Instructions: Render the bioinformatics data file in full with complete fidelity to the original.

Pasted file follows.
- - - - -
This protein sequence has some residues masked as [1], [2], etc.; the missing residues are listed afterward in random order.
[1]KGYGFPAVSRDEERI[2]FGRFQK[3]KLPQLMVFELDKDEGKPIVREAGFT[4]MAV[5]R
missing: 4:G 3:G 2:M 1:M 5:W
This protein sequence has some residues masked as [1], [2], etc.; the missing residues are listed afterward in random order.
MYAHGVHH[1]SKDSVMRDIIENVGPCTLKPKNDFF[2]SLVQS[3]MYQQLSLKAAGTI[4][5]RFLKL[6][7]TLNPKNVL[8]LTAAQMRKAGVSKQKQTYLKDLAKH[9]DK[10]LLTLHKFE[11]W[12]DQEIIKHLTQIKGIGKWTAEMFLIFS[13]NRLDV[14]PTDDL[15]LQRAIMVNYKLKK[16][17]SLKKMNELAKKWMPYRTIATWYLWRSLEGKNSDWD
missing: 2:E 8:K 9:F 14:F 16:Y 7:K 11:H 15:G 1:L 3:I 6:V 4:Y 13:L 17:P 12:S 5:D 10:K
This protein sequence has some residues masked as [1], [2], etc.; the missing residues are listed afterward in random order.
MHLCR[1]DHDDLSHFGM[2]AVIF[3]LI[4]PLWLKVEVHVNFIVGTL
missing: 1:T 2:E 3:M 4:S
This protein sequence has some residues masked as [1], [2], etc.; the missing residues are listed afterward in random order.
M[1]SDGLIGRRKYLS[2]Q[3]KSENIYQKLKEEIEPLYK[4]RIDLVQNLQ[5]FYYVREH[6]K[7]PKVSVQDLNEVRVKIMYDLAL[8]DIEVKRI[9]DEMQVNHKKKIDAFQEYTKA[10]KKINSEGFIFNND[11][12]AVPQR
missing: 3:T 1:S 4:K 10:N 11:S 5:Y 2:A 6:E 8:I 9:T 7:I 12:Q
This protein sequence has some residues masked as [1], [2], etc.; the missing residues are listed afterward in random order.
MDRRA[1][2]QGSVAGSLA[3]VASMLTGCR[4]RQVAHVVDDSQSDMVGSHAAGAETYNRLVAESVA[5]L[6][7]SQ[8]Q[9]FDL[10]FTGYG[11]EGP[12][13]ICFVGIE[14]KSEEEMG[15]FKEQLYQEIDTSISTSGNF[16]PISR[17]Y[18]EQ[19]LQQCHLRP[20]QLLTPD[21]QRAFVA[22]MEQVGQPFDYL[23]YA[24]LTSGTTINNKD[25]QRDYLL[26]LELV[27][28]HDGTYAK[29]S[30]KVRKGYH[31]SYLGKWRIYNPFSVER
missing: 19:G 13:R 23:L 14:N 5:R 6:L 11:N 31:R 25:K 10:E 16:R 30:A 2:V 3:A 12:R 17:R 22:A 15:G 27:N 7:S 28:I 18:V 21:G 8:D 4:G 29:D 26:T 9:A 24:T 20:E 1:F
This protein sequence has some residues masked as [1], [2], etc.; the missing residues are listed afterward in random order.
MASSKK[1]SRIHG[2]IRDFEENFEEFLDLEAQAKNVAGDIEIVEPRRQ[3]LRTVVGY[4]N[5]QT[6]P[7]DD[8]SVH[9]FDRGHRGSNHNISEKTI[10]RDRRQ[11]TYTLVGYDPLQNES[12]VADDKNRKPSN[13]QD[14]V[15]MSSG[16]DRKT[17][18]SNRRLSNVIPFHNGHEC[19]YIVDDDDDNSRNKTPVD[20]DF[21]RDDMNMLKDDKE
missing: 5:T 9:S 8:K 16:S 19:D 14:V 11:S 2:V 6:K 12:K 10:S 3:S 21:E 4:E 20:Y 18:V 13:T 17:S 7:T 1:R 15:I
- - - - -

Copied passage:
This protein sequence has some residues masked as [1], [2], etc.; the missing residues are listed afterward in random order.
[1]KGYGFPAVSRDEERI[2]FGRFQK[3]KLPQLMVFELDKDEGKPIVREAGFT[4]MAV[5]R
missing: 4:G 3:G 2:M 1:M 5:W
This protein sequence has some residues masked as [1], [2], etc.; the missing residues are listed afterward in random order.
MYAHGVHH[1]SKDSVMRDIIENVGPCTLKPKNDFF[2]SLVQS[3]MYQQLSLKAAGTI[4][5]RFLKL[6][7]TLNPKNVL[8]LTAAQMRKAGVSKQKQTYLKDLAKH[9]DK[10]LLTLHKFE[11]W[12]DQEIIKHLTQIKGIGKWTAEMFLIFS[13]NRLDV[14]PTDDL[15]LQRAIMVNYKLKK[16][17]SLKKMNELAKKWMPYRTIATWYLWRSLEGKNSDWD
missing: 2:E 8:K 9:F 14:F 16:Y 7:K 11:H 15:G 1:L 3:I 6:V 4:Y 13:L 17:P 12:S 5:D 10:K
This protein sequence has some residues masked as [1], [2], etc.; the missing residues are listed afterward in random order.
MHLCR[1]DHDDLSHFGM[2]AVIF[3]LI[4]PLWLKVEVHVNFIVGTL
missing: 1:T 2:E 3:M 4:S
This protein sequence has some residues masked as [1], [2], etc.; the missing residues are listed afterward in random order.
M[1]SDGLIGRRKYLS[2]Q[3]KSENIYQKLKEEIEPLYK[4]RIDLVQNLQ[5]FYYVREH[6]K[7]PKVSVQDLNEVRVKIMYDLAL[8]DIEVKRI[9]DEMQVNHKKKIDAFQEYTKA[10]KKINSEGFIFNND[11][12]AVPQR
missing: 3:T 1:S 4:K 10:N 11:S 5:Y 2:A 6:E 8:I 9:T 7:I 12:Q
This protein sequence has some residues masked as [1], [2], etc.; the missing residues are listed afterward in random order.
MDRRA[1][2]QGSVAGSLA[3]VASMLTGCR[4]RQVAHVVDDSQSDMVGSHAAGAETYNRLVAESVA[5]L[6][7]SQ[8]Q[9]FDL[10]FTGYG[11]EGP[12][13]ICFVGIE[14]KSEEEMG[15]FKEQLYQEIDTSISTSGNF[16]PISR[17]Y[18]EQ[19]LQQCHLRP[20]QLLTPD[21]QRAFVA[22]MEQVGQPFDYL[23]YA[24]LTSGTTINNKD[25]QRDYLL[26]LELV[27][28]HDGTYAK[29]S[30]KVRKGYH[31]SYLGKWRIYNPFSVER
missing: 19:G 13:R 23:L 14:N 5:R 6:L 11:N 31:R 25:K 10:E 16:R 30:A 2:V 3:A 12:R 17:R 22:A 15:G 27:N 7:S 28:I 18:V 21:G 8:D 4:G 29:D 26:T 9:A 24:T 20:E 1:F
This protein sequence has some residues masked as [1], [2], etc.; the missing residues are listed afterward in random order.
MASSKK[1]SRIHG[2]IRDFEENFEEFLDLEAQAKNVAGDIEIVEPRRQ[3]LRTVVGY[4]N[5]QT[6]P[7]DD[8]SVH[9]FDRGHRGSNHNISEKTI[10]RDRRQ[11]TYTLVGYDPLQNES[12]VADDKNRKPSN[13]QD[14]V[15]MSSG[16]DRKT[17][18]SNRRLSNVIPFHNGHEC[19]YIVDDDDDNSRNKTPVD[20]DF[21]RDDMNMLKDDKE
missing: 5:T 9:S 8:K 16:S 19:D 14:V 11:S 2:V 6:K 12:K 10:S 3:S 21:E 4:E 20:Y 18:V 13:T 17:S 7:T 1:R 15:I